“You always know exactly what I need”

Two weeks ago I got an email asking, “How do top journalists choose the examples for their stories?”

Obviously it would take a book-length treatment to fully answer that question. But I’m going to share a great example that demonstrates one successful approach.

It comes courtesy of Natalie Bushaw, senior director of PR at fitness brand Life Time and longtime veteran of my Inner Circle. The enviable result of this process was that in mid-May, Life Time was featured as the opening example in a news story syndicated around the country, while most competitors were left out.

Here’s how it happened:

A few months ago, while her company’s fitness centers were all shut down, she knew that journalists covering the fitness industry would eventually be writing an “Americans are going back to the gym” story.

So she started reaching out to the journalists who had written about Life Time closing down. In this case we’re following, that story was the first time Natalie had worked with this writer.

At the end of April, Natalie sent a personalized email that alluded to “the new normal of health clubs” when they re-open and shared some resources about what her clubs will look like.

It took a while, but the writer replied with a brief thank-you and said “keep me posted.” Then two days later, the writer replied again and asked for some dates when some clubs would be opening, and some detail.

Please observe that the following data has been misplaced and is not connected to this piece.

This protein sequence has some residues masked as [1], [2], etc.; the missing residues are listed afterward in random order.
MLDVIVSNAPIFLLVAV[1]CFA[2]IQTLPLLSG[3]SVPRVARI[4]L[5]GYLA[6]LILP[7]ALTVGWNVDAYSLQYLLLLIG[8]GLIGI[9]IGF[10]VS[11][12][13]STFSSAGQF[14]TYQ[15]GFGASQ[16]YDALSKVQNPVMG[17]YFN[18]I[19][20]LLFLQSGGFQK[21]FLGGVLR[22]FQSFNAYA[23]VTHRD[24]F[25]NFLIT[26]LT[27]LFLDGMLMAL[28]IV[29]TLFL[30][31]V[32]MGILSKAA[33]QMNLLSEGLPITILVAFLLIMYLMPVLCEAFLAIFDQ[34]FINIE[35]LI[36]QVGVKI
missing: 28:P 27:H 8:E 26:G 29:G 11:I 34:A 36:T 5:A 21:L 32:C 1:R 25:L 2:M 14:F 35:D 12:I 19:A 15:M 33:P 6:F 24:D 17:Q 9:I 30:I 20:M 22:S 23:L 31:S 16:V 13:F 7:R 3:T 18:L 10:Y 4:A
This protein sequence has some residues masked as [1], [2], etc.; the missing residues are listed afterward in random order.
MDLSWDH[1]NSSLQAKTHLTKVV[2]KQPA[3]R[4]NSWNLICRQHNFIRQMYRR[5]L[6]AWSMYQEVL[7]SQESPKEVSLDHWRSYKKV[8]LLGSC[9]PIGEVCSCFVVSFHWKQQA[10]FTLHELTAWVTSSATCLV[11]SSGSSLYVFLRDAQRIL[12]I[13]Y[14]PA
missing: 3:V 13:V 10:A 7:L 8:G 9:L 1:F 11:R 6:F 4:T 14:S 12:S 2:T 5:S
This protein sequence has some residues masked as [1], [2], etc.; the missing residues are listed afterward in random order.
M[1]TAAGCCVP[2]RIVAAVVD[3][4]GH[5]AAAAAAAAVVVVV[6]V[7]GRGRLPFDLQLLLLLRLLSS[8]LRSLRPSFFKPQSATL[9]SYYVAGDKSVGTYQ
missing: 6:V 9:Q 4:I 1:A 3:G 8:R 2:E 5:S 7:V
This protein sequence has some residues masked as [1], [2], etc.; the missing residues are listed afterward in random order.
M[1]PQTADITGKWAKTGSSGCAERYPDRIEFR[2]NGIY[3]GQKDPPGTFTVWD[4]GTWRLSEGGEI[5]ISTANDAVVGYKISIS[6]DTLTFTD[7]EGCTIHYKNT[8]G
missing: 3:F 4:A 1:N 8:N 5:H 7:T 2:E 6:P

Natalie replied not only with dates and her brand’s reopening messaging, but some of the colorful nuggets that journalists love to include.

The journalist responded: “You’re so good at your job . . . Great nugget!” And asked for some specific color related to reopenings. Natalie acted like a reporter and tracked down those details from out in the field. After she shared that, the reporter wrote, “You always get exactly the kind of stuff I’m looking for. Thanks for making my job easy.”

She then asked for a customer who met certain criteria. Natalie tracked one down, got his permission to share his contact info, and sent the reporter his cell number.

Voila, he was the example at the top of the story.

The takeaway for you, whatever the size of your brand, is to be more useful than the other PR pros your target journalists are hearing from. Anticipate their needs, then adapt to their requests, and over time you earn that coveted designation in their minds as a “trusted source.”

Natalie shared the entire email convo, verbatim, with members of the Inner Circle earlier this week.

Her presentation is in our training vault, accessible only by members. The program is currently closed, but if you join our Wait List, I’ll send you bonus examples like this one. And then later, if you decide to join when we open next, you can access the recording of Natalie’s training and read those emails.

This article was originally published on July 15, 2020

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